Freetown, SIERRA LEONE – Musu Musa, a 50-year-old resident of Waterloo in the Western Rural District, faced medical challenges after being diagnosed with thyroid issues, leading to the loss of her initial marriage due to financial constraints. Unable to afford private healthcare, Musu, engaged in petty trading, and her husband, unemployed at the time, struggled to access medical facilities.
Speaking to Awoko Newspaper just before a cost-free operation at Christ the King Hospital in Waterloo on January 16, 2024, Musa shared her journey. Despite the divorce, Musu remarried, but financial struggles persisted with her second husband, both being low-income earners.
The Helping Hands Development Salone Foundation, led by Nurse Rebecca Kasprick from Canada, came to Musu’s aid, offering her a free surgery. Nurse Kasprick and her team have been providing complimentary surgeries in various Sierra Leonean hospitals over the years.
Expressing her gratitude, Musu stated, “I am particularly pleased that the surgery is free and there are medical experts handling it. I am hopeful that I will come out of the operating room alive.”
In the hospital compound, many Sierra Leoneans with various illnesses had gathered, creating a sombre atmosphere.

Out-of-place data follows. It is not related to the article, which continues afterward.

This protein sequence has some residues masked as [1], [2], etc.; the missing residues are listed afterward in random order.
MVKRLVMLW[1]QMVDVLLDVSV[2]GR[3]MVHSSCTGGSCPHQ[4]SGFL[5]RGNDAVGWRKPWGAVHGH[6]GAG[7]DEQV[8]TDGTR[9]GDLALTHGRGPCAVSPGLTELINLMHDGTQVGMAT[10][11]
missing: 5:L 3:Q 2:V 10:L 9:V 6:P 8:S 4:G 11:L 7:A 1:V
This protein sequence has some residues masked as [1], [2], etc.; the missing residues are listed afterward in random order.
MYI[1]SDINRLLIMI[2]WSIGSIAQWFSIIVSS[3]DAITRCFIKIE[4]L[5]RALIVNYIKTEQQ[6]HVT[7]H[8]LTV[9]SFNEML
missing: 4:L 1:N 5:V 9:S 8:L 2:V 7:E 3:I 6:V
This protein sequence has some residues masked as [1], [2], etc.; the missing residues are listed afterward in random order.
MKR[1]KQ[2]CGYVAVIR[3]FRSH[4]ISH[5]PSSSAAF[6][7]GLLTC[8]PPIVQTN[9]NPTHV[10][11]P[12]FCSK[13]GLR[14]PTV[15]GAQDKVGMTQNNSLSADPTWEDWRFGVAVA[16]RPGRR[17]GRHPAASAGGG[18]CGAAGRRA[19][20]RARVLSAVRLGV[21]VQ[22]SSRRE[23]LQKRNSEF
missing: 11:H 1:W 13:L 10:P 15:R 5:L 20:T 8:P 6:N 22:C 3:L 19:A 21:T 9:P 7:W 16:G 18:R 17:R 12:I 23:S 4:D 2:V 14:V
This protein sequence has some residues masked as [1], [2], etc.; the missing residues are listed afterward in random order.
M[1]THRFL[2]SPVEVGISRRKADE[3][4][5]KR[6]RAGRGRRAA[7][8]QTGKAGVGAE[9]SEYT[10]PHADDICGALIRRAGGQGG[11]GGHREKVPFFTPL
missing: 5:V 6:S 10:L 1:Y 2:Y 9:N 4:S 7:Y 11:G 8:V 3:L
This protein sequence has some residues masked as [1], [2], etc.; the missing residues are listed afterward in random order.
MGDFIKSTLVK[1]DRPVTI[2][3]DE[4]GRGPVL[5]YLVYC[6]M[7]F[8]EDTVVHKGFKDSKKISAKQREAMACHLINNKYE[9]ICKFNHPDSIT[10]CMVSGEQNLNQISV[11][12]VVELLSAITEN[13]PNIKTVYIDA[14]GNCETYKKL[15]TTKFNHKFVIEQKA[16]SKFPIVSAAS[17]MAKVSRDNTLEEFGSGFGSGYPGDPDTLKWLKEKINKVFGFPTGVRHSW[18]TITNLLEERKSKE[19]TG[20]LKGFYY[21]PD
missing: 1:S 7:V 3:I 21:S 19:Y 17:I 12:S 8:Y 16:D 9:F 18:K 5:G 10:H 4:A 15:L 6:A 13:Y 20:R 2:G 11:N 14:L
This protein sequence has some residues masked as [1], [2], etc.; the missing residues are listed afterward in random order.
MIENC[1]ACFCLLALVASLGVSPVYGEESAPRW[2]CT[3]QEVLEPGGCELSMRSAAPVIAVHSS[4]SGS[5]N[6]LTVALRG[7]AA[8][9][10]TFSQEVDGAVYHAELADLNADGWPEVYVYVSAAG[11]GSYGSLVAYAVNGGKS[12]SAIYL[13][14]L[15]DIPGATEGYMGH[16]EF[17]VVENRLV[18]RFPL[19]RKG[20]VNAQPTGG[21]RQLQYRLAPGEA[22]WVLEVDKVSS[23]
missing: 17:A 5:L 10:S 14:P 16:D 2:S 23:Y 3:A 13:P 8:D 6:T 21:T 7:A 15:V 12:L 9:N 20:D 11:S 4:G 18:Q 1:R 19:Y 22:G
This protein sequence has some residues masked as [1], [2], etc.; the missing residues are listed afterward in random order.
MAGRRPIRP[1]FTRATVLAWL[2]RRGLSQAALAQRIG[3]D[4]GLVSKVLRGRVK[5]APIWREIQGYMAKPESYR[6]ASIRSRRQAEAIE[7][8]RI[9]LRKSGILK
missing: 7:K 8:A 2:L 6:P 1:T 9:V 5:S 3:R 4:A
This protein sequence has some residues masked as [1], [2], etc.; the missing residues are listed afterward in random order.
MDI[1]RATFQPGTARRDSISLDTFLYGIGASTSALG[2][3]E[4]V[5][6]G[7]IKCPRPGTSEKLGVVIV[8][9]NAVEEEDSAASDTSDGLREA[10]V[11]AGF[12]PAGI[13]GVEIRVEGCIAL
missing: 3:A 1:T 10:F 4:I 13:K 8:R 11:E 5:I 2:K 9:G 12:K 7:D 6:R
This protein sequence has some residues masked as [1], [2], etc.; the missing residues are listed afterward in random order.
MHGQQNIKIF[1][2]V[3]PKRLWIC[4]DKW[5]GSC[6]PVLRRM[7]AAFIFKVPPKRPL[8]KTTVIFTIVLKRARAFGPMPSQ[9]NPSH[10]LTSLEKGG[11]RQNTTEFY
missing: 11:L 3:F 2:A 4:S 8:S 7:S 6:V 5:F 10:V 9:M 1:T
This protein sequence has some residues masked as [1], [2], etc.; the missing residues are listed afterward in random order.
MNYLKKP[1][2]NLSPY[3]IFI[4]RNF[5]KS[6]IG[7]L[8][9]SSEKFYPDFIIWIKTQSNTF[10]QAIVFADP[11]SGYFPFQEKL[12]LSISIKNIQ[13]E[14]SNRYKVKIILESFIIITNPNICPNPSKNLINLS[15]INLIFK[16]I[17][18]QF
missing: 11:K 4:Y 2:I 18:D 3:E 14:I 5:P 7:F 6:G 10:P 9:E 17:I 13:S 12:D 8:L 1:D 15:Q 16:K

Nurse Kasprick explained that her foundation focuses on general surgical cases, including appendectomies, lumpectomies, thyroid procedures, glaucoma, among others. The team aimed to treat 50 patients from across Freetown during this visit.
Musu Musa had been grappling with her condition for the past two years. Despite not being selected for the operation on her last visit, she maintained hope and trust in God to overcome her illness.
Regarding the selection process for the 50 patients, Nurse Kasprick highlighted that those with the most severe conditions would be given priority. The foundation has shipped drugs that will arrive later in the month.
Nurse Kasprick clarified that the foundation doesn’t have a dedicated hospital, explaining their mobility from one hospital to another. Funding primarily comes from her and Nurse Fatima Fornah, an anaesthetist in the U.S., who both raise funds to support the vulnerable class. Kasprick emphasized, “You don’t have to be rich to help people.”
Engaging in philanthropic work since 2008, Nurse Kasprick remains determined to continue despite some challenges. Nurse Fatima Fornah, based in the U.S., assists with patient selection and ensures their fitness for surgery. She expressed her pleasure in this work and plans to pursue it full-time after retiring from her permanent job in the U.S.
Dr. Nathaniel Williams, the Medical Superintendent at Lumley Government Hospital, where the surgeries take place, highlighted the challenges faced due to a shortage of electricity. Despite this, he commended the hospital management for accommodating the team. SKS/17/1/2024